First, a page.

The day City arguably announced themselves as Premier League heavyweights came at Old Trafford on 23rd October 2011, when they embarrassed United 6-1 in what Sir Alex Ferguson described as his "worst ever day" in charge of the Red Devils.
Mario Balotelli opened the scoring for City during the first half, which prompted him to brandish his infamous "Why Always Me?" t-shirt, in reference to the firework that had reportedly gone off in his house the previous day.
However, it wasn't until the sending-off of United defender Jonny Evans early in the second half that the floodgates opened, with Balotelli notching his second alongside a brace from Edin Dzeko and a goal apiece for Sergio Aguero and David Silva.
Darren Fletcher was United's scorer on an otherwise miserable day for the hosts, and it was City who went on to be crowned Premier League champions thanks to that unforgettable AGUEROOOOOO moment.
In the early part of the 21st century, City were not the footballing superpower they are today and expectations were low when they faced reigning Premier League champions United at Maine Road in 2002.
City had just been promoted back to the top-flight the previous season and had not beaten their fierce rivals in 13 years (a 5-1 win in 1989 that easily could have made this list).
However, Kevin Keegan's side, in particular striker Shaun Goater, had not read the script in the build-up.
After Nicolas Anelka's early opener had been cancelled out by a strike from United forward Ole Gunnar Solskjaer, it was the veteran Bermudan Goater who took centre stage, first embarrassing Gary Neville to put City 2-1 up on 26 minutes, before adding a second just after the break.
Renditions of "Feed the Goat and he will score" were sung around Maine Road, which was hosting its final Manchester derby, while for Goater it capped a superb five-year spell with City, as he left the club the following summer.
This falls more into the notorious rather than greatest category, but the Manchester derby of April 2001 is certainly memorable, particularly if your name is Roy Keane or Alf-Inge Haaland.
The duo had been involved in a four-year feud after Haaland, then of Leeds United, had accused Keane of feigning injury during a match in September 1997.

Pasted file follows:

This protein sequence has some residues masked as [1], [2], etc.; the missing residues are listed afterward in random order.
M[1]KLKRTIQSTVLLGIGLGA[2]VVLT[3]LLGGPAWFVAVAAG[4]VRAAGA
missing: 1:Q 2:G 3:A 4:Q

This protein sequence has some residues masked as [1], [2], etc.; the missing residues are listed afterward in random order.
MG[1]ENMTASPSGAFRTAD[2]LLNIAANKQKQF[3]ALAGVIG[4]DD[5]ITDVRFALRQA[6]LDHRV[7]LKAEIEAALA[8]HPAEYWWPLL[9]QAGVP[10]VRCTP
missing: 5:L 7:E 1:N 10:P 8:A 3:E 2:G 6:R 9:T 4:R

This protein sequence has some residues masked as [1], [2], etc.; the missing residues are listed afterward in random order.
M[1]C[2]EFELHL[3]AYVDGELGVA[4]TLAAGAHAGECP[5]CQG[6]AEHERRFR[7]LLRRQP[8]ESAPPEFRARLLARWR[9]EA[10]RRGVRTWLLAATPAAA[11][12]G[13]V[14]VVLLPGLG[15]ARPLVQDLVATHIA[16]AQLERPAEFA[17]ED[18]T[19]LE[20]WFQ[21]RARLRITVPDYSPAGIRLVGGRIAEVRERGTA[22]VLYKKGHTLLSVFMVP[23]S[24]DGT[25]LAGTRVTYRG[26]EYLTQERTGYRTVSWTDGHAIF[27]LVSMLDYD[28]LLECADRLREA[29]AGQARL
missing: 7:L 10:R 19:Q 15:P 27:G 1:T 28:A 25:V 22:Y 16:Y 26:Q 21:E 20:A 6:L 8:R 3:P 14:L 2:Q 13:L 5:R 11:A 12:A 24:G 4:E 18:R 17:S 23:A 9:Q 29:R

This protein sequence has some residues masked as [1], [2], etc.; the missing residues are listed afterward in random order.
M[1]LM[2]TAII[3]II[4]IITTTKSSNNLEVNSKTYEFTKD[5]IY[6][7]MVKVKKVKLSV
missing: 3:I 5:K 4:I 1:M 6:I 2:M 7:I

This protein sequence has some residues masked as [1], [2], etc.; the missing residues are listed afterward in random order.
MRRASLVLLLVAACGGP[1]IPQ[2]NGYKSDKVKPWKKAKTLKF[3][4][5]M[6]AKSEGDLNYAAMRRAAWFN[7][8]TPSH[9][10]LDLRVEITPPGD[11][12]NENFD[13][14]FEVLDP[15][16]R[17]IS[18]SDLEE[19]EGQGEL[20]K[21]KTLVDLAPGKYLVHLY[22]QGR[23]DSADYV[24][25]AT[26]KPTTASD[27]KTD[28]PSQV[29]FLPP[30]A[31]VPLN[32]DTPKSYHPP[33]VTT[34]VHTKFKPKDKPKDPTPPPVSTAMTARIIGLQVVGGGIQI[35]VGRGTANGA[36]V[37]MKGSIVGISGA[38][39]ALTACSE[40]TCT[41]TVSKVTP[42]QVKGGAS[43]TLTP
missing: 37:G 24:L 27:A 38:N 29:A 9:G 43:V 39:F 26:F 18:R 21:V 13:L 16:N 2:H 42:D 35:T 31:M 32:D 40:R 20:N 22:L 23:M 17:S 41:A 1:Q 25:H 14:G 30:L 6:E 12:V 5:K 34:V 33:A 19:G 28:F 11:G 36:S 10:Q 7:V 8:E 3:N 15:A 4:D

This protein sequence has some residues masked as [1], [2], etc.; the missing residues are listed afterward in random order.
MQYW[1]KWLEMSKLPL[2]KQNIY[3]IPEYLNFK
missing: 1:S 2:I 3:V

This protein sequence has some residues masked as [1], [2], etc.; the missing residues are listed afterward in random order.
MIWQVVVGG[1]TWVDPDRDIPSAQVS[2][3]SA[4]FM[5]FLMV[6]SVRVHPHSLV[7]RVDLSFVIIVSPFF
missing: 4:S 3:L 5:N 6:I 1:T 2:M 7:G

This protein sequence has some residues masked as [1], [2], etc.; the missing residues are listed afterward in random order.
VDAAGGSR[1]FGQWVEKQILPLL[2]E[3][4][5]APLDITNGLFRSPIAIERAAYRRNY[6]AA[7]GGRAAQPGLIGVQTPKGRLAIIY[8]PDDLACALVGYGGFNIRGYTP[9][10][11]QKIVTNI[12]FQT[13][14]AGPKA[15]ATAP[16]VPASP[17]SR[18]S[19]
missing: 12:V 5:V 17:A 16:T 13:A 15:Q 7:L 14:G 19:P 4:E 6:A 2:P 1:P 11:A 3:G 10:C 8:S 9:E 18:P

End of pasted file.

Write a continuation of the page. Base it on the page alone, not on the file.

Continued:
Keane bided his time but got his revenge on Haaland during the latter stages of this derby contest, hitting the Norwegian with a heinous knee-high tackle that saw him sent off, fined and hit with a three-game ban.
It was later revealed in Keane's autobiography that the challenge was no accident, but little did the Irishman know that this would not be the last his beloved United would hear of the name Haaland at Old Trafford.
In terms of the match itself, Teddy Sheringham's second-half penalty for United was cancelled out by a late equaliser from City defender Steve Howey.
The most recent encounter between the Manchester rivals on this list, Dutchman Erik ten Hag's first taste of the derby as United manager could not have gone any worse as the Red Devils were humbled 6-3 at the Etihad Stadium.
22 years on from Keane's insipid tackle on Alf-Inge Haaland at Old Trafford, the Norwegian's son Erling would run riot on his own maiden Manchester derby, notching a third successive hat-trick at the Etihad having begun his City career in sensational form.
Remarkably this would not be the only hat-trick registered in this match, with City academy graduate Phil Foden also scoring three times in an afternoon to remember for Pep Guardiola's side.
United also had their say in this action-packed fixture, with Antony scoring a screamer and Anthony Martial netting a brace, but these moments would not spare the Red Devils from any humiliation on the day as City marched on to claim their third Premier League title in a row.